When tragedy strikes, Dre makes an unconscionable decision that forces her to go on the run, adopting a string of false identities and temporary occupations across the nation. At the same time, she takes on a new mission: To defend Ni’Jah from online critics and trolls by any means necessary – which usually involves blunt force trauma to the cranium.
Along the way, a variety of cleverly cast guest stars including Billie Eilish, Paris Jackson, and the incomparable Cree Summer (hell, this show is worth it just for getting Cree’s actual face on TV again) get pulled into Dre’s orbit, prompting them to ponder her ever-present question: “Who’s your favorite artist?” The first four episodes play this way — about two hours of the show — which is why it seems like perhaps this could have been a movie instead.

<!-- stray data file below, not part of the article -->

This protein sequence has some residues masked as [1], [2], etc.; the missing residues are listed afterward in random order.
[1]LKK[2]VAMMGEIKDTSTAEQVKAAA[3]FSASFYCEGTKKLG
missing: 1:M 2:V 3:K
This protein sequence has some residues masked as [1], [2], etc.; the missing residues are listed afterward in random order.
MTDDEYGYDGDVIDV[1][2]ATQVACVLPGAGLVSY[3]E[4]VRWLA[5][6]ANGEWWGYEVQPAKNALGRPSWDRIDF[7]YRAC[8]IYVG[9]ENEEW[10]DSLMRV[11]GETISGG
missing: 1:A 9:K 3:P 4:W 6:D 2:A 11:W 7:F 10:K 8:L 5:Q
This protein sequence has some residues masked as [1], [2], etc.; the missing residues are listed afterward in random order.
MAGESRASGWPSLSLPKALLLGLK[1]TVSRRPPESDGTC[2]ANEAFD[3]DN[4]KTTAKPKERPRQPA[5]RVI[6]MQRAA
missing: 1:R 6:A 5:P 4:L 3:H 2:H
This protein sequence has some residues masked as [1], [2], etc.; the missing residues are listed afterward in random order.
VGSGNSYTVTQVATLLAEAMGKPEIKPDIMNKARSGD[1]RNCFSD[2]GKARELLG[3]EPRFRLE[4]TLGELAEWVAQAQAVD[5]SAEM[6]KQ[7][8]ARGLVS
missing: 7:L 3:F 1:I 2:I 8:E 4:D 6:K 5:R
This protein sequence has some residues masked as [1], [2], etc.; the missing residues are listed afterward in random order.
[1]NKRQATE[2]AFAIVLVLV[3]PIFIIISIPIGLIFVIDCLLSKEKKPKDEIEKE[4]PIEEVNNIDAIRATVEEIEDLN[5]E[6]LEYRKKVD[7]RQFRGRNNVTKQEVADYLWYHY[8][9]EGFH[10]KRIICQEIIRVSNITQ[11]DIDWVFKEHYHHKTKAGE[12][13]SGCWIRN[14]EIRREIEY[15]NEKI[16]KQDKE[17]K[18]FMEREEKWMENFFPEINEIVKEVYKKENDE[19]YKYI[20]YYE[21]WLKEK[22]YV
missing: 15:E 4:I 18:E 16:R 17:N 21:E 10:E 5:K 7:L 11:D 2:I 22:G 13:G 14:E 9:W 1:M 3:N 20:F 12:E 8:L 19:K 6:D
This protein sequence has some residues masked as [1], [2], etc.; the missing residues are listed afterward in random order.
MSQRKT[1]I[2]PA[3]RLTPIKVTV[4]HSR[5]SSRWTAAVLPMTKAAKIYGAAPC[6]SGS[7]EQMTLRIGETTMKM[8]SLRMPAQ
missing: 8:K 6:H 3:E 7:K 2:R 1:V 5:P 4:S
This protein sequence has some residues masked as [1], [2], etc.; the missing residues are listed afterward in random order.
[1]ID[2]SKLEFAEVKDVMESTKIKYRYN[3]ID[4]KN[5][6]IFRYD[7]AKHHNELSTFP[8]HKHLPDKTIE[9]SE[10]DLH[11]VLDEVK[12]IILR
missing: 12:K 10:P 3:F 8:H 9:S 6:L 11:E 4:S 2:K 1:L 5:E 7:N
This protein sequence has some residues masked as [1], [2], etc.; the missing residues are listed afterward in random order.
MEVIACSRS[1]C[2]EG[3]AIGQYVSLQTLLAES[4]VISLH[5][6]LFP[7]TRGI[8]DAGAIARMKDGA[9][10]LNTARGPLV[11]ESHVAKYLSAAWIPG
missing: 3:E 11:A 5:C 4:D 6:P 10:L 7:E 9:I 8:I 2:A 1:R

If this sounds a lot like another buzzy murder-a-week mystery show, that’s because Poker Face operates on a similar premise, only in reverse. In that show, human lie detector Charlie (played by the delightful Natasha Lyonne) bounces from small town to small town taking cash jobs and solving murders. To be honest, if Swarm were a howdunit like this involving Dre just trying to lay low and blend in while getting close to her targets and working out angles for retribution, I’d have written one happy review.
Instead, the show crashes in the fifth episode, losing all its momentum and starting to veer irretrievably into the deepest valleys of its campy concept. Instead of continuing to unravel the character of Dre through her encounters with possible victims or would-be acquaintances, the show returns her to Houston for a confrontation with her past – one that fails to reveal anything truly interesting about the character, her motivations, or her internal world.